A Cautionary Note On Personalization

If you subscribe to a newspaper or magazine, do you read every issue cover to cover?

Or, do you read just the articles that interest you most, as I do? I get The Wall Street Journal every day, and I bet I do not read 80 percent of it.

I ask because among all the new things mobile makes possible, nothing is more alluring than the promise of personalization. Having a way to green light only information, content, products, services and ideas someone likes, while blocking everything else, sounds like an incontrovertible way to improve every user’s experience.

Mobile marketers should make a point of reading PSFK’s mobile commerce playbook in its entirety. Page 14 includes some marvelous examples of mobile personalization services. Users just share their preferences, and in a few swipes these apps and websites will surface stuff that matches them.

As glorious as this may sound, I’m here to sound a note of caution on personalization.

There are two types of personalization: Echo Chambers and Discovery

At a simplistic level, there are two different types of personalization. There’s the kind I’ll call the Echo Chamber, which shows me primarily stuff that it knows I like. Pandora’s online music is a good example. The service asks listeners to tap or click a thumbs up or thumbs down icon as it serves up songs based on a user’s favorite artist or genre. Pandora doesn’t take long to figure out your favorite musicians and play predominantly more songs by those musicians.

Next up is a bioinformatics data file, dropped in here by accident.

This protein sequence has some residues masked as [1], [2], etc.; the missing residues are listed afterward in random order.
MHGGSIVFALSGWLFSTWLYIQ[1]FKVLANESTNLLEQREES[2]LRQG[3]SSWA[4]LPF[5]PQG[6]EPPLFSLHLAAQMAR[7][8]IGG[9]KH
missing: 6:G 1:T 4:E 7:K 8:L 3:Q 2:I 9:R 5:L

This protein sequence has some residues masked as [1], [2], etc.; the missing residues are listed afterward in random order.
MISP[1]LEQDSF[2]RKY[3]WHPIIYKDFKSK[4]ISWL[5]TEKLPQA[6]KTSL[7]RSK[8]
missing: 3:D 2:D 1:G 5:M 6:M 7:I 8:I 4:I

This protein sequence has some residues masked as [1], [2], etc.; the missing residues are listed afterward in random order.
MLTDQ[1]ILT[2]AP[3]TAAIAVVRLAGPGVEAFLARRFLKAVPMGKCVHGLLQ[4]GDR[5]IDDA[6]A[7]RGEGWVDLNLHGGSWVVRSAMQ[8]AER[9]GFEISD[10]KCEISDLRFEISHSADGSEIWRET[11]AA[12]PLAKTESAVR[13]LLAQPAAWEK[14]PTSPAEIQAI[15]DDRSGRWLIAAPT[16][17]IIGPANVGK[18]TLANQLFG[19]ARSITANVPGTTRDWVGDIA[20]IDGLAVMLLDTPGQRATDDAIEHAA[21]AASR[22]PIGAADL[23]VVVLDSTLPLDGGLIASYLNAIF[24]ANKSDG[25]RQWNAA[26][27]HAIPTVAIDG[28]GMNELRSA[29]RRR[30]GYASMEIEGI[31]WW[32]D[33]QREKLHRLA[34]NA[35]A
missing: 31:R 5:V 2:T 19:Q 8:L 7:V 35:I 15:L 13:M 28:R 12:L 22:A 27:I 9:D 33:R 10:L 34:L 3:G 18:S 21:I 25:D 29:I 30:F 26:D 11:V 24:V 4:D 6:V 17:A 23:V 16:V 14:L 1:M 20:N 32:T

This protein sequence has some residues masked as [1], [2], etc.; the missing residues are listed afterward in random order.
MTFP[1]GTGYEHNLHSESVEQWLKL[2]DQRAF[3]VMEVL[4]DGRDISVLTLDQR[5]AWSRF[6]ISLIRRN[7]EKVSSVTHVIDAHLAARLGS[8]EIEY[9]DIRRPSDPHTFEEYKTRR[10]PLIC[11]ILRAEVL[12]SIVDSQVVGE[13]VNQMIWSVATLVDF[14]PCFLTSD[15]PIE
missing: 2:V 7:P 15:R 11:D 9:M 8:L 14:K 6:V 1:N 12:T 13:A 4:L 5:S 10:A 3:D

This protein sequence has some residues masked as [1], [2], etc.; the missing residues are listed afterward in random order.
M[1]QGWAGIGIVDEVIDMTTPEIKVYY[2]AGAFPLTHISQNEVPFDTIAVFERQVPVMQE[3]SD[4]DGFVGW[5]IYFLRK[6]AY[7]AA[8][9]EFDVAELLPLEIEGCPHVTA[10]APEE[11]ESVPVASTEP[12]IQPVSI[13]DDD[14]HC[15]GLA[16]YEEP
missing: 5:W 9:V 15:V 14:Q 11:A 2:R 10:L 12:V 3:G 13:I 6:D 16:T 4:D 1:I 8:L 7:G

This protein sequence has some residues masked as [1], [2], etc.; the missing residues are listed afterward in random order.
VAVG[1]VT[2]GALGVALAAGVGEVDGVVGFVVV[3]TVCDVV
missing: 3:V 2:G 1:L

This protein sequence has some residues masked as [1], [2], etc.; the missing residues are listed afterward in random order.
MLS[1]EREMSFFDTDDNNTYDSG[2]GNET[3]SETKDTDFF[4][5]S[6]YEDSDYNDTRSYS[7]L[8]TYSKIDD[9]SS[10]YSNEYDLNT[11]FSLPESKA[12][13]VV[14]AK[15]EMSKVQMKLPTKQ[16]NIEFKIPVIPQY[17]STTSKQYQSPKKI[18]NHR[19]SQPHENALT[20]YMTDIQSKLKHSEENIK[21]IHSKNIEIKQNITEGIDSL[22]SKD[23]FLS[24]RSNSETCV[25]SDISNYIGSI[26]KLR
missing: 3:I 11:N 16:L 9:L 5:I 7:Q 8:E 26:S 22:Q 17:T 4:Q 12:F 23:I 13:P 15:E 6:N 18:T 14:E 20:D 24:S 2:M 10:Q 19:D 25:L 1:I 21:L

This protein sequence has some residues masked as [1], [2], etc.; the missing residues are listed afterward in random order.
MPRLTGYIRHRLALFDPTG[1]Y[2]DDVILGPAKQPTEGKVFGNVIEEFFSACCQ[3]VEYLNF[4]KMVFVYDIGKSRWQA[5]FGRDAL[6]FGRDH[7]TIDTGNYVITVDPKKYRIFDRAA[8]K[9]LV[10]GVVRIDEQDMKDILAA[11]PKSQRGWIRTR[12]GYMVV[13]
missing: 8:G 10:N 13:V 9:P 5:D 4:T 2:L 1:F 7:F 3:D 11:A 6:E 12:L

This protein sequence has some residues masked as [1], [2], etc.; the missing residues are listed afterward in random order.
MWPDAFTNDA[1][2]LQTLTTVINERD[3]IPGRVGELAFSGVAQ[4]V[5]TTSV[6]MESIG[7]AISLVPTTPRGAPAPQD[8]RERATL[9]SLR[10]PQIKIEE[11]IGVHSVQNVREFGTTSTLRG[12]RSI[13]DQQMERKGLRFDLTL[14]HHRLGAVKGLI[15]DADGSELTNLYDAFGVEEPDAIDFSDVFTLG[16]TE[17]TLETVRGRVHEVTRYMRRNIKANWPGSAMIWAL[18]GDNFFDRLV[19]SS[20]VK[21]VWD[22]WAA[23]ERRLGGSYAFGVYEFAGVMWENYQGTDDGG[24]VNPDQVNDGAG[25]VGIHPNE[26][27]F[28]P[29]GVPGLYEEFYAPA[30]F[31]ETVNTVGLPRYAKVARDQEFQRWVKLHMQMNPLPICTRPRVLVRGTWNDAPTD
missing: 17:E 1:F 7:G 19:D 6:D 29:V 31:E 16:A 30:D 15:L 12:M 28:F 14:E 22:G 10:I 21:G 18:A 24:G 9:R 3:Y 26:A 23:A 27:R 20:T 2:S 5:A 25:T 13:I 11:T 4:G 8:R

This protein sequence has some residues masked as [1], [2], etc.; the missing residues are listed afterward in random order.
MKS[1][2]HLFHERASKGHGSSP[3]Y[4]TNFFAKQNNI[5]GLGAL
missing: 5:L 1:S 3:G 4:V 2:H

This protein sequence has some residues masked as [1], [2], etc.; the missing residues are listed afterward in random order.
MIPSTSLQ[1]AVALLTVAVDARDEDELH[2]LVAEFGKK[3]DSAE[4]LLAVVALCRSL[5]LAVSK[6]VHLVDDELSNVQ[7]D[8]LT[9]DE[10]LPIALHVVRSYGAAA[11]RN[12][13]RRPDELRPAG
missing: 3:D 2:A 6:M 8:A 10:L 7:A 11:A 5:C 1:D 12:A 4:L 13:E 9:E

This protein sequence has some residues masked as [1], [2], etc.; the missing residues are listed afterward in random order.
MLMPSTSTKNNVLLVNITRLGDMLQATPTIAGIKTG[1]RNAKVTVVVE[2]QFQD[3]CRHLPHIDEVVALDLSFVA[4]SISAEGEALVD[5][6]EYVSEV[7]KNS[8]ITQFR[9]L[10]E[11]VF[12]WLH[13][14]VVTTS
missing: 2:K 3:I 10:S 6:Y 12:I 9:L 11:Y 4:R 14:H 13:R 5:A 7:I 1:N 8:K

Then there’s personalization that leads users to new things. Let’s call this mode Discovery. Netflix suggests new movies and shows based on subscribers who have watched the same things my wife and I have. Netflix is like that friend who likes what we like but always can be relied upon to recommend something we haven’t seen, something that he knows we’ll enjoy.

Echo Chambers strike me as a safe approach in the short term. For example, feeding readers suggestions based on authors they like and ideas with which they agree can make for contented customers.

But what happens when their tastes evolve? Echo Chambers have walls, and if a user breaks through a wall, the whole apparatus might crumble.

On the other hand, Discovery is harder and riskier. It requires making more uncertain attempts at recommending what your users may like next. It won’t always work. Some may abandon you as a result.

Get Discovery right, though, and you are more likely to grow as your users grow. Long term loyalty may be possible only through Discovery.

Echo Chambers and Discovery represent two poles. Most personalization approaches live between them. Pandora will occasionally play a new song, for example. I just find that Netflix is more likely to recommend something totally new.

As you can probably tell, I clearly favor Discovery, both as a matter of mobile strategy and as a customer. I rarely listen to Pandora anymore; even after nearly two years as a premium subscriber, I felt like I heard the same tracks over and over. On the other hand, Netflix has recommended movies that have made me feel like a cinema maven when I recommend them to my friends (in spite of serving up a few duds).

If your mobile or digital plans include investments in personalization, what approach will you take: the comfort of the Echo Chamber or the ambition of Discovery?

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